‘I’m not going to go over there into the white neighborhood and pick out a little teenage girl,’ he said.

While Little was successful at hiding his murders, he was in and out of prison all his life for lesser crimes. It all started when he stole a bicycle as a 13-year-old and was sent to a reform school in Ohio. Two years later, it was burglary in Omaha, Nebraska, then he was sent off to juvenile detention for a store break-in in Lorain, Ohio, according to the Post.

He took up drawing while in prison and painted a mural on the Dade County jail wall in Florida in 1976 that led to him being interviewed by a reporter from the Miami News. ‘I’m looking forward to the day I can get out and open a studio on the beach,’ he said. ‘The next time I’m out, it’s do or die.’

He had already been jailed more than 30 times by that stage and it was five years after he had killed Mary Brosley. According to Little’s later confessions, at least 10 other women had already died at his hands.

‘It’s mind-boggling’: One woman insisted that Little would have never become America’s most prolific serial killer if ‘the system dealt with him correctly’

Bargain: Lauren told Little he would not die alone if he told the truth, but he did 

In the years after his release, the killing intensity rose alarmingly in places such as Granite City Iowa; Houston, Texas; Macon, Georgia; Plant City, Florida; and Cleveland Ohio. In cities large and small throughout the country, Little killed and authorities barely noticed.

In 1982 he was arrested in Pascagouola, Mississippi, and finally charged with murder. The victim was 22-year-old Melinda LaPree, but a grand jury declined to indict him.

However, while in custody he was transferred to Florida for the murder of Patricia Mount, 26. Witnesses identified him as the man Mount had spent time with the night before she disappeared. But still, he was acquitted.

He moved to San Diego and was arrested for attempting to strangle Barros. A month later he was found in a car with an unconscious woman who had also been beaten and strangled in the same spot where he had tried to kill Barros. He served two-and-a-half years in prison. 

Upon his release, he moved to Los Angeles and committed at least 10 more murders. The final killing, he said, was in 2005.

It wasn’t until 2012, seven years after the murder spree had stopped, that he was arrested at a homeless shelter in Louisville, Kentucky, and extradited to Los Angeles where he was charged with three murders.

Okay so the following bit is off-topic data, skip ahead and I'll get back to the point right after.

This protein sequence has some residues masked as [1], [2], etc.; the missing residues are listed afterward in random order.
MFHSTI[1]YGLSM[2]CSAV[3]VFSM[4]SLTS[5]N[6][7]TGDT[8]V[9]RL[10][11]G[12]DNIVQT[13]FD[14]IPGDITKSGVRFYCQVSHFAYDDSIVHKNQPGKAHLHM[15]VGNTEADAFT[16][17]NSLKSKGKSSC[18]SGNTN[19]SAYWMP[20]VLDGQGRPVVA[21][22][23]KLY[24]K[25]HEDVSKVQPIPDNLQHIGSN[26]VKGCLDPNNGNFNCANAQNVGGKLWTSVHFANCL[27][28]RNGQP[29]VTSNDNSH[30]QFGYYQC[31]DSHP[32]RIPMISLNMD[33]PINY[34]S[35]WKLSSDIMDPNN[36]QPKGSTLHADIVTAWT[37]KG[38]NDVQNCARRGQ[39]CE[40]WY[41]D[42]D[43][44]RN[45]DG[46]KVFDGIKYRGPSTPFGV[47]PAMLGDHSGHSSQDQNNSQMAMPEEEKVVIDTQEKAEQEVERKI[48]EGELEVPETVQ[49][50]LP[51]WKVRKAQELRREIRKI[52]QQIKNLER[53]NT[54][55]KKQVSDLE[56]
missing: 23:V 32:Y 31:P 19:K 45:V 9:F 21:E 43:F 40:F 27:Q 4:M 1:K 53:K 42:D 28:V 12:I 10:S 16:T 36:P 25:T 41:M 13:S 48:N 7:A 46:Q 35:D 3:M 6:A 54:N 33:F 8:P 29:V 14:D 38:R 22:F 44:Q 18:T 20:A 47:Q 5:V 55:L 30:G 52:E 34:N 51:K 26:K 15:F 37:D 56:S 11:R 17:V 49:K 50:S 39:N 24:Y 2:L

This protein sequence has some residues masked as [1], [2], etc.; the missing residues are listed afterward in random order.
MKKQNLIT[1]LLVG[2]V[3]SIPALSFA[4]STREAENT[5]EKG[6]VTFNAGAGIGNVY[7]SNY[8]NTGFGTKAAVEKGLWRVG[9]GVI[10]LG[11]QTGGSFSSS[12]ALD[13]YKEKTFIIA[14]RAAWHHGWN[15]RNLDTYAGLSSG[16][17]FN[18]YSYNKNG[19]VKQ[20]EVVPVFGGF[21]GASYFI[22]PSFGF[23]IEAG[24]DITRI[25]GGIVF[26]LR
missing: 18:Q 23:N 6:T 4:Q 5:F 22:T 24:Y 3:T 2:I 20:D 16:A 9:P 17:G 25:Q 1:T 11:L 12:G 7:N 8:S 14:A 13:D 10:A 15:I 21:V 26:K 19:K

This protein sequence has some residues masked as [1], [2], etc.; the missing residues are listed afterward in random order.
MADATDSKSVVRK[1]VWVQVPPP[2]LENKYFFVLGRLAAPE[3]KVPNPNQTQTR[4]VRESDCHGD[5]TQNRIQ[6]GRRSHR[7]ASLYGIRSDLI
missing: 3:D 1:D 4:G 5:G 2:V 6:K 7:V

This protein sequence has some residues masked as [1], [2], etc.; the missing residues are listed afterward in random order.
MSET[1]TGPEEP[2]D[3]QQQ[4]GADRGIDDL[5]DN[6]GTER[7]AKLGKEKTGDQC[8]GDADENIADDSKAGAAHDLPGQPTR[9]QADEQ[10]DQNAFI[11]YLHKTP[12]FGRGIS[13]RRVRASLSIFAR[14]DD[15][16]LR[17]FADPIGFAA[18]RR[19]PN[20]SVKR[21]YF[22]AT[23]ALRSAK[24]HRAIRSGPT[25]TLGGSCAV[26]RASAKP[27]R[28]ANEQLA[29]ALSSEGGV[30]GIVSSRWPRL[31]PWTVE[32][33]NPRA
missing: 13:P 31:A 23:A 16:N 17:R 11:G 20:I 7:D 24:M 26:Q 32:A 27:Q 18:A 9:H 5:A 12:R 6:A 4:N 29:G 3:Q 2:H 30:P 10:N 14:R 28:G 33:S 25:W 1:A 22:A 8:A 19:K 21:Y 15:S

Lonely death: Little (pictured during a court hearing in LA in 2014) died in a California hospital in December 2020 at the age of 80

Frail: Once a strong, strapping boxer who used his powerful hands to strangle his victims, Little had been using a wheelchair to get around before his death

Justice: Little was seen raising his fist as he was led out of the courtroom in 2014after being sentenced to three consecutive terms of life in prison without parole for murdering three women in the late 1980s

He was sentenced to life without the possibility of parole in 2014. He continued to protest his innocence as DNA evidence began to link him to three dozen murders across the country.

Three months after he started talking to Lauren, he made the sudden decision to officially confess all to Texas Ranger James Holland in 2018. Holland was questioning him about a murder that it turned out he did not commit and he suddenly opened up — in return for a move from Lancaster.

In some 700 hours of interviews, he provided details of scores of killings that only the killer would know. And then he gave Holland the drawings of the women he had killed, sometimes with their names and details of where he had dumped their bodies.

Authorities say they have confirmed 60 of those murders and have no reason to doubt the other confessions. 

The FBI played along as he spilled the beans about how he killed and killed and killed again. But the transfer never came, and less than three years after he started to open up about his run of murders, he was still an inmate at the prison, 70 miles north of downtown LA.

Little, who had serious long-running health problems, including diabetes and heart trouble, died in December 2020 — one day before the 50th anniversary of Brosley’s murder. 

Unable to walk and in constant pain, Little was alone apart from the guards who constantly watched over him when he passed away in a California hospital at age 80.